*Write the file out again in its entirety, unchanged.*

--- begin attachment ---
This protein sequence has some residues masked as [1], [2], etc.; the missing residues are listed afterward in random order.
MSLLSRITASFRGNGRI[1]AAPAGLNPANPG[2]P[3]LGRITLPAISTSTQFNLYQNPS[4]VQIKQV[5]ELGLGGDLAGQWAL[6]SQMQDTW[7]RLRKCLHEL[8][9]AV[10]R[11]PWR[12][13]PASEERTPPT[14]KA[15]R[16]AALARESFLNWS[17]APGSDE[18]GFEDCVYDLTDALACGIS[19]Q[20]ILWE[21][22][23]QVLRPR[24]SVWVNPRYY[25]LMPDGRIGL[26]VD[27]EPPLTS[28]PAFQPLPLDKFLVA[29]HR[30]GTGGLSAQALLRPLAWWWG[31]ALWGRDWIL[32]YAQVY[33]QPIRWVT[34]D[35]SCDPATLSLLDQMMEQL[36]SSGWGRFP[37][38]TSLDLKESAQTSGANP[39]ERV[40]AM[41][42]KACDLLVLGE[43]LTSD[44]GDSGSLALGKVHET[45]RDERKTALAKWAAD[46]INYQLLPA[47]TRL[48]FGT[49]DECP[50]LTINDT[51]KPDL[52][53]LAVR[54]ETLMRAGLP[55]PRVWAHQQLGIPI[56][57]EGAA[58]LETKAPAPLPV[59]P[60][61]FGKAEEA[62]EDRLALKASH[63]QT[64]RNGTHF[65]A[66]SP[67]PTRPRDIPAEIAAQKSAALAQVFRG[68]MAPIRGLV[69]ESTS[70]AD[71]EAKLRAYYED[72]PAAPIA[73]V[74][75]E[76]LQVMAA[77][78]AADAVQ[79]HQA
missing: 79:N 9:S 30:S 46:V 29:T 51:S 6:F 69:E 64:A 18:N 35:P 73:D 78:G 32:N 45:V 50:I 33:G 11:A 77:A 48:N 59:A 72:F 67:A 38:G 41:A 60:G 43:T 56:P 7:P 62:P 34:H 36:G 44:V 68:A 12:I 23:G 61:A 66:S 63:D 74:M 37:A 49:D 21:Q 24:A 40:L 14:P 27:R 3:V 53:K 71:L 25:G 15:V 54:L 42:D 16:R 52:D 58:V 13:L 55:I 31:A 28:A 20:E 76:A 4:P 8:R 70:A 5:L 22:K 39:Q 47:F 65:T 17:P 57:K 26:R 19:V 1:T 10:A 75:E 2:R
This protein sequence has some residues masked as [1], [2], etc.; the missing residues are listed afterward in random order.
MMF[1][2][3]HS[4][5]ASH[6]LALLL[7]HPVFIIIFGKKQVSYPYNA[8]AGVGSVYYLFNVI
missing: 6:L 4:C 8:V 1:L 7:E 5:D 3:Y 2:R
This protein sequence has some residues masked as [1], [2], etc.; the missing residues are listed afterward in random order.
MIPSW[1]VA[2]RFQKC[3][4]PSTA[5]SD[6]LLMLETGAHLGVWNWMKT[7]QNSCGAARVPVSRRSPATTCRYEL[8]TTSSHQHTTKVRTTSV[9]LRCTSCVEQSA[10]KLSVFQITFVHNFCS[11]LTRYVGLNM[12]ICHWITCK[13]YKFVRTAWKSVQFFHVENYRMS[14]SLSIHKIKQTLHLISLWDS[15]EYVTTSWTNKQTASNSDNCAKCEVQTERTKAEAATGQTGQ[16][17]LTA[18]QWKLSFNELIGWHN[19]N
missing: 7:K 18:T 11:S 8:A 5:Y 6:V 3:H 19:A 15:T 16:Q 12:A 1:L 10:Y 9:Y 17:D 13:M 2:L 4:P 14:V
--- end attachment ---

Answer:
This protein sequence has some residues masked as [1], [2], etc.; the missing residues are listed afterward in random order.
MSLLSRITASFRGNGRI[1]AAPAGLNPANPG[2]P[3]LGRITLPAISTSTQFNLYQNPS[4]VQIKQV[5]ELGLGGDLAGQWAL[6]SQMQDTW[7]RLRKCLHEL[8][9]AV[10]R[11]PWR[12][13]PASEERTPPT[14]KA[15]R[16]AALARESFLNWS[17]APGSDE[18]GFEDCVYDLTDALACGIS[19]Q[20]ILWE[21][22][23]QVLRPR[24]SVWVNPRYY[25]LMPDGRIGL[26]VD[27]EPPLTS[28]PAFQPLPLDKFLVA[29]HR[30]GTGGLSAQALLRPLAWWWG[31]ALWGRDWIL[32]YAQVY[33]QPIRWVT[34]D[35]SCDPATLSLLDQMMEQL[36]SSGWGRFP[37][38]TSLDLKESAQTSGANP[39]ERV[40]AM[41][42]KACDLLVLGE[43]LTSD[44]GDSGSLALGKVHET[45]RDERKTALAKWAAD[46]INYQLLPA[47]TRL[48]FGT[49]DECP[50]LTINDT[51]KPDL[52][53]LAVR[54]ETLMRAGLP[55]PRVWAHQQLGIPI[56][57]EGAA[58]LETKAPAPLPV[59]P[60][61]FGKAEEA[62]EDRLALKASH[63]QT[64]RNGTHF[65]A[66]SP[67]PTRPRDIPAEIAAQKSAALAQVFRG[68]MAPIRGLV[69]ESTS[70]AD[71]EAKLRAYYED[72]PAAPIA[73]V[74][75]E[76]LQVMAA[77][78]AADAVQ[79]HQA
missing: 79:N 9:S 30:S 46:V 29:T 51:S 6:F 69:E 64:A 18:N 35:P 73:D 78:G 32:N 45:V 50:I 33:G 11:A 77:A 48:N 59:A 72:F 67:A 38:G 41:A 60:G 43:T 56:P 7:P 62:P 34:H 36:G 44:V 68:A 12:I 23:G 61:A 66:S 63:D 74:M 37:A 49:D 21:Q 24:A 40:L 14:P 27:R 3:V 53:K 71:L 25:G 15:V 54:L 42:D 16:R 52:D 58:V 13:L 55:I 31:A 28:A 20:E 76:A 4:P 8:R 70:A 5:L 22:K 39:Q 47:F 65:T 17:P 57:K 26:R 19:V 1:T 10:A 75:E 2:R
This protein sequence has some residues masked as [1], [2], etc.; the missing residues are listed afterward in random order.
MMF[1][2][3]HS[4][5]ASH[6]LALLL[7]HPVFIIIFGKKQVSYPYNA[8]AGVGSVYYLFNVI
missing: 6:L 4:C 8:V 1:L 7:E 5:D 3:Y 2:R
This protein sequence has some residues masked as [1], [2], etc.; the missing residues are listed afterward in random order.
MIPSW[1]VA[2]RFQKC[3][4]PSTA[5]SD[6]LLMLETGAHLGVWNWMKT[7]QNSCGAARVPVSRRSPATTCRYEL[8]TTSSHQHTTKVRTTSV[9]LRCTSCVEQSA[10]KLSVFQITFVHNFCS[11]LTRYVGLNM[12]ICHWITCK[13]YKFVRTAWKSVQFFHVENYRMS[14]SLSIHKIKQTLHLISLWDS[15]EYVTTSWTNKQTASNSDNCAKCEVQTERTKAEAATGQTGQ[16][17]LTA[18]QWKLSFNELIGWHN[19]N
missing: 7:K 18:T 11:S 8:A 5:Y 6:V 3:H 19:A 15:T 16:Q 12:A 1:L 10:Y 9:Y 17:D 13:M 2:L 4:P 14:V